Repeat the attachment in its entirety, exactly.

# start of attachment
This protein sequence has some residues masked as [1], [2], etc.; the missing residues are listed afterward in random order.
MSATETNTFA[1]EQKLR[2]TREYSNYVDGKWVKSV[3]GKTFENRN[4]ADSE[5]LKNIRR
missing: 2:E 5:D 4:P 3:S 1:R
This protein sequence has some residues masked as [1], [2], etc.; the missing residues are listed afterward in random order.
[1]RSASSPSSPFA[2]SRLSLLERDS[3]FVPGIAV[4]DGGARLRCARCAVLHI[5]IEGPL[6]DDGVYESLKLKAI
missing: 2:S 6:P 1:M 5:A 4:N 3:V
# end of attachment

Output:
This protein sequence has some residues masked as [1], [2], etc.; the missing residues are listed afterward in random order.
MSATETNTFA[1]EQKLR[2]TREYSNYVDGKWVKSV[3]GKTFENRN[4]ADSE[5]LKNIRR
missing: 2:E 5:D 4:P 3:S 1:R
This protein sequence has some residues masked as [1], [2], etc.; the missing residues are listed afterward in random order.
[1]RSASSPSSPFA[2]SRLSLLERDS[3]FVPGIAV[4]DGGARLRCARCAVLHI[5]IEGPL[6]DDGVYESLKLKAI
missing: 2:S 6:P 1:M 5:A 4:N 3:V